We were in Dacula working with a New Home Dog Training client and her two-year-old Rottweiler named Derby. The major problem that they were experiencing with Derby was that he was extremely energetic. Because of his high energy, Derby was being allowed to do whatever he wanted. This meant he believed that he “was the boss of the family” and didn’t have to obey any rules except the ones that he made up for himself.
The good news was that Derby was very attentive when we began to expose him to our canine behavior training techniques. Like a light switch being tossed, he quickly became obedient to our commands and focused on our direction. Our clients quickly learned what they needed to do to finally establish their leadership with Derby.
Within a few hours Derby respectfully accepted his new, subservient role within the family dynamics. He now was willing to provide our clients with the respect and focus that they, as his leader and caregiver, required.
The final question that our clients posed during our session was in regard to playing with Derby in the July heat. They had just moved down from Canada and weren’t used to the summer temperatures we experience down here in Georgia. They had been checking out the internet and had found articles warning that dogs can be impacted by heat far faster with a greater negative impact than humans. They asked us for some tips.
We started off by telling them that heat at any time of the year can be detrimental for our dogs. It is important to understand that dogs and humans regulate body heat using different methods.
We (humans) perspire when we get hot. We will notice that, when outside on a very warm day, our clothes become drenched with sweat and beads of sweat run down our forehead. Air movement over the perspiration on our skin will create a cooling process and will allow our body to cool down. The great news about this is that we sweat “all over our body”.
The news isn’t so great for our dogs. If you notice your dog on a hot day, they will be panting. Their mouth will be wide open, and their tongue will be sticking out. For them, the air movement over their moist tongue is the only method they have to cool down their body on a hot day.
To put this in different terms, we have “central air conditioning” throughout our entire house to keep us cool. Our dog is trying to keep the entire house cool with one, small “window air conditioner” in a far bedroom. Our dog has a far more difficult time in keeping cool than us on the same, summer day.
In light of this major “cooling discrepancy”, we need to take additional precautions during the hot, summer months when playing outside with our dog. Robin and I suggest the following:
- Make the outside playtime with your dog before 11:00 AM in the morning and after 7:00 PM in the evening. These are times when the sun is lower in the sky and outside the time of the “mid-day” heat. Play for no more than twenty minutes between rest and hydration breaks.
- Assure that your dog is always well hydrated. If he doesn’t go for the water during breaks, freshen the water with “refrigerator cold” water. Drop some ice cubes in the water bowl and splash your fingers in the water to encourage him to have a little drink.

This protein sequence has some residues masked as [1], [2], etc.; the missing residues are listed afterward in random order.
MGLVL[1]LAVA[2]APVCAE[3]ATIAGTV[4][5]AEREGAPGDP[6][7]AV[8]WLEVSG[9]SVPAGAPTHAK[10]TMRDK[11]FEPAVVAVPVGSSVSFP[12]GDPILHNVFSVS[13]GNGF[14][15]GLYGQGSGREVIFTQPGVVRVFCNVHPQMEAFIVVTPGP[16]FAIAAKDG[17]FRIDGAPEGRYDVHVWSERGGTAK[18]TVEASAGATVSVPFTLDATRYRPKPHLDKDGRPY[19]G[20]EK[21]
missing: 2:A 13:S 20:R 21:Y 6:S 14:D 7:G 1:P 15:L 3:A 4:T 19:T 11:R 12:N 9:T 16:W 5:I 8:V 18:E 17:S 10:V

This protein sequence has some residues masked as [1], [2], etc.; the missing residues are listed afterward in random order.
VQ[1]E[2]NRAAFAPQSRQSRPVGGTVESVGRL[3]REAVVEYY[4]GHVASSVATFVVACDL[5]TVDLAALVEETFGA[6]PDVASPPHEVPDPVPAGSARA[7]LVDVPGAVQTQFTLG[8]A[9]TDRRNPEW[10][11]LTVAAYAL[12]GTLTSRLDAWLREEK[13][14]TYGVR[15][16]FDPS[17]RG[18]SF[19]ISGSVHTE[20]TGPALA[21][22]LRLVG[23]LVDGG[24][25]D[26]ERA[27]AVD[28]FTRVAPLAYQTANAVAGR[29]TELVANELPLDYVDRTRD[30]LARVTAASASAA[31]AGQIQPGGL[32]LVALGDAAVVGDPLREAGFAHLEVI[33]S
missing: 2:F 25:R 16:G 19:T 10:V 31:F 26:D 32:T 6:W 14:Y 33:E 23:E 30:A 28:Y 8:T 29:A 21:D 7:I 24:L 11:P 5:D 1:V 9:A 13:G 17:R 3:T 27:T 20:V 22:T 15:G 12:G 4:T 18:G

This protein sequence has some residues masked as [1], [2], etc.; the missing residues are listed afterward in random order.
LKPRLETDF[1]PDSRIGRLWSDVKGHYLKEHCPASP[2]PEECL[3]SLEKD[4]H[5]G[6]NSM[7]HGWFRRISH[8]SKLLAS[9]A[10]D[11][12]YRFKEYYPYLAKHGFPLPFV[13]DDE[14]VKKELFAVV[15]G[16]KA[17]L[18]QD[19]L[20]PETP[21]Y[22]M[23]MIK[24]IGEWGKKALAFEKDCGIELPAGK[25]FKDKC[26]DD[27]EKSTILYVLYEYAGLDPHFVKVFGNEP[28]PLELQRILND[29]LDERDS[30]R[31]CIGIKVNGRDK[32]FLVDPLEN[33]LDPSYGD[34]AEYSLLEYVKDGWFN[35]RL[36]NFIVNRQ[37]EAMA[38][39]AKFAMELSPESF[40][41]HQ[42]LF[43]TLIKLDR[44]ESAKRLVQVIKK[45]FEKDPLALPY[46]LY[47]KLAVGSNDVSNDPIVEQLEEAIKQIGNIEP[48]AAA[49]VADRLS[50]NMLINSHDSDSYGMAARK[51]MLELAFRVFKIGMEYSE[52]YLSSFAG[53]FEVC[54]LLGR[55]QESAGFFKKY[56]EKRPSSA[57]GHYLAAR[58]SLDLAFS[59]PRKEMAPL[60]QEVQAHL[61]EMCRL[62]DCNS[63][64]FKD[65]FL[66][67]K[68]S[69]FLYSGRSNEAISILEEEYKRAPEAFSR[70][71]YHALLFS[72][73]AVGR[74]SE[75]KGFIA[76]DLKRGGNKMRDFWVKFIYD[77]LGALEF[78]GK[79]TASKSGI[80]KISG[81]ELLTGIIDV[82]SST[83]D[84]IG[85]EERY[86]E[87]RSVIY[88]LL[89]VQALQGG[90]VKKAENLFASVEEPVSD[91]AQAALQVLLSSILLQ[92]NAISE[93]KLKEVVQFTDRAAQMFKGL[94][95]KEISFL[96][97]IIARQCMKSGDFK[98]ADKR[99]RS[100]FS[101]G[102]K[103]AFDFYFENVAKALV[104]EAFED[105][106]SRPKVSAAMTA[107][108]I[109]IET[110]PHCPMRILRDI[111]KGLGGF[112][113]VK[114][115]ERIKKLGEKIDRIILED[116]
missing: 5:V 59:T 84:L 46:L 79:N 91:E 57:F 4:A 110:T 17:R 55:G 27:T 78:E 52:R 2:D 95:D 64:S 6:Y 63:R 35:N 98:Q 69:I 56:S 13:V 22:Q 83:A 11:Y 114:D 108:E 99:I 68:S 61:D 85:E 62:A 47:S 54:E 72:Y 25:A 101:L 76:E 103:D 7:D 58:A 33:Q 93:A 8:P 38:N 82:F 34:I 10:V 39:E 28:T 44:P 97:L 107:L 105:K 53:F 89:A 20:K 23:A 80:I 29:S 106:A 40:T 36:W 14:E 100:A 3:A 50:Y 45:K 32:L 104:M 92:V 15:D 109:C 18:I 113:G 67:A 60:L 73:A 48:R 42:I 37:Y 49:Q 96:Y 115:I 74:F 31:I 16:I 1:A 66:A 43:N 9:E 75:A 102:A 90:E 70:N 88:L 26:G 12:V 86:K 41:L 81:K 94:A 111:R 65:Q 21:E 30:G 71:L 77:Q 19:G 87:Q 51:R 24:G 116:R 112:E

- If you happen to have a pool in the back yard, encourage your dog to jump into the pool. (Yes, I know that your filter is going to get dog hair. Cleaning the filter a little more often is far better than having an overheated dog.) Play fetch with him while he is in the pool and encourage him to hang out on one of the shallow end steps. This allows him to play while constantly cooling himself off.
- If your dog likes the water and you don’t have a pool, pull out your garden hose and create a rain shower for him. Most dogs love to “run through the water” and you will probably see him jumping up to try and “eat the rain drops”. Make sure that you run the hose for a bit to get all the “hot water” out of the hose before you turn it on your dog.
- Play in areas that are grassy, cool and (if possible) shady. Try to avoid areas covered in concrete or asphalt. These areas can become very hot. If you have to play on these surfaces, stoop down low and place your entire palm on the surface. If it is too hot, don’t play there.
- Make sure that for every active game you may play with him, the next game is calmer in nature. For example, you may initially play fetch with him and then groom him for a little bit.
- Short snouted dogs have a higher tendency towards heat exhaustion than long snouted dogs (Pug vs Lab). Because of that, be extra careful and vigilant when playing with your short snouted dog outside. Shorten your outside play times to earlier in the morning and later in the evening.
- It is fine to include some quiet outside time with your dog during the day in addition to your regular outside playtime. The key to this is that you need to manage this time appropriately. Go outside and find a cool, shady area. Have him next to you and read a book. Make sure that he has a bowl of cold water and a favorite play toy to keep himself occupied.
- Finally, always make sure that you have fresh water for him when you return inside. This will allow him to re-hydrate, if needed.
Please call or text us at (770) 718-7704 if you need any dog training help. You can also email us at [email protected]. We are blessed to have been your local dog training experts for over eighteen years. We have trained over 6,000 wonderful dogs and excellent families and are ready to help you.